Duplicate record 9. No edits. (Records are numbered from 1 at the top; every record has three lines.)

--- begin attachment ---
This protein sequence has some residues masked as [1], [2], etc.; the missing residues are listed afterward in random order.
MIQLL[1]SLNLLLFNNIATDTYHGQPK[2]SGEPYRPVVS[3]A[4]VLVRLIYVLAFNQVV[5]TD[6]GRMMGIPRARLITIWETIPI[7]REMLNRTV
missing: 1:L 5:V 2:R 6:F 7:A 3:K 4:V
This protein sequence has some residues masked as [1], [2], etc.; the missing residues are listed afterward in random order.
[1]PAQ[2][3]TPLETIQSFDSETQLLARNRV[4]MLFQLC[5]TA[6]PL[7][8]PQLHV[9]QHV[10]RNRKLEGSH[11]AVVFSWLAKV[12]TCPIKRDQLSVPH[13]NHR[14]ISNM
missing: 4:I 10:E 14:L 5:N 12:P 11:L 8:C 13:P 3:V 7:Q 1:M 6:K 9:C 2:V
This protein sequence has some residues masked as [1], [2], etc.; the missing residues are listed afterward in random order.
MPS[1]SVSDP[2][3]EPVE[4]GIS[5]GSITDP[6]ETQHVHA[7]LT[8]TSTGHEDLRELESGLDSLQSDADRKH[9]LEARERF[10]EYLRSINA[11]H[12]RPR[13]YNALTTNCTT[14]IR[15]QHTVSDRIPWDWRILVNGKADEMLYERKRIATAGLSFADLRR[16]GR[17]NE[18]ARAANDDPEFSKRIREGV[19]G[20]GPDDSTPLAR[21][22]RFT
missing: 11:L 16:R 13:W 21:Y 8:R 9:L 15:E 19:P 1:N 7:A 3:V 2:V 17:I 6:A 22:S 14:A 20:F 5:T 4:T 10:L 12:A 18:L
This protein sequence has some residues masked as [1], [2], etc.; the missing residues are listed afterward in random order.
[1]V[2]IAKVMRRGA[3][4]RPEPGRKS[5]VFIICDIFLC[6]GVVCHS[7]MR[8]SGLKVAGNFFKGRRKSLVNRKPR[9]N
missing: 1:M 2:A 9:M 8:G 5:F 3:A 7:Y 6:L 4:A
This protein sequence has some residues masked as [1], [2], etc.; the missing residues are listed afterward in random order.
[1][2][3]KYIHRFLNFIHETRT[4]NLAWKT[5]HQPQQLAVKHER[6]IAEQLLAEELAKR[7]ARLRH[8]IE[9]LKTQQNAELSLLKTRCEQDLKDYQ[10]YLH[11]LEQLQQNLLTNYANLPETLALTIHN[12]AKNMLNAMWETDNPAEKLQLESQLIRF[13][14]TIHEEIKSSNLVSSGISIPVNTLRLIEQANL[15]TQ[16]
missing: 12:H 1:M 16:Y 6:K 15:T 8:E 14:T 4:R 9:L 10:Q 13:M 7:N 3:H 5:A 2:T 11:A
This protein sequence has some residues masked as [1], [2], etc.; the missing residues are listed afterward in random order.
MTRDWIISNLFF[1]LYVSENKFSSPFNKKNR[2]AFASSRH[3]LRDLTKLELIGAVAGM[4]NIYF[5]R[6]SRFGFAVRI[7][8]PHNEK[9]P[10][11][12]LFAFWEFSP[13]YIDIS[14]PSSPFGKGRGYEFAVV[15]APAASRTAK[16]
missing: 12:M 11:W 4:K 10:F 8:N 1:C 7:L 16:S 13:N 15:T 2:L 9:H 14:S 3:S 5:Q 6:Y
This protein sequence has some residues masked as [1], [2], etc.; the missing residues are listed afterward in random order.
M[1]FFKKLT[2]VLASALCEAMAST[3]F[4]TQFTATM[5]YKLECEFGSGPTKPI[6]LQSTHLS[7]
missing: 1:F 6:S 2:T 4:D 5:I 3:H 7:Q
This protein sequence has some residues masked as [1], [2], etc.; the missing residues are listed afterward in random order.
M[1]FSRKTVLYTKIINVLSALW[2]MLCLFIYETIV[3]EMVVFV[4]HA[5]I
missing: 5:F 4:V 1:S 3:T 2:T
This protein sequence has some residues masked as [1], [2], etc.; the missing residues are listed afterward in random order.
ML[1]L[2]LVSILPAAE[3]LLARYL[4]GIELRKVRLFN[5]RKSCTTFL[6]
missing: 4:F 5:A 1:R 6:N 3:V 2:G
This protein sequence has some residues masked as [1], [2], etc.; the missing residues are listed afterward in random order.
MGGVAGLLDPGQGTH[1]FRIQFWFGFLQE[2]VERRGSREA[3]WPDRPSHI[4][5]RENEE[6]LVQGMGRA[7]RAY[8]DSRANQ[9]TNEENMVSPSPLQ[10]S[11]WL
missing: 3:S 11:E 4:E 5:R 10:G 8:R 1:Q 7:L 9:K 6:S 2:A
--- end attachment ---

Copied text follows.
This protein sequence has some residues masked as [1], [2], etc.; the missing residues are listed afterward in random order.
ML[1]L[2]LVSILPAAE[3]LLARYL[4]GIELRKVRLFN[5]RKSCTTFL[6]
missing: 4:F 5:A 1:R 6:N 3:V 2:G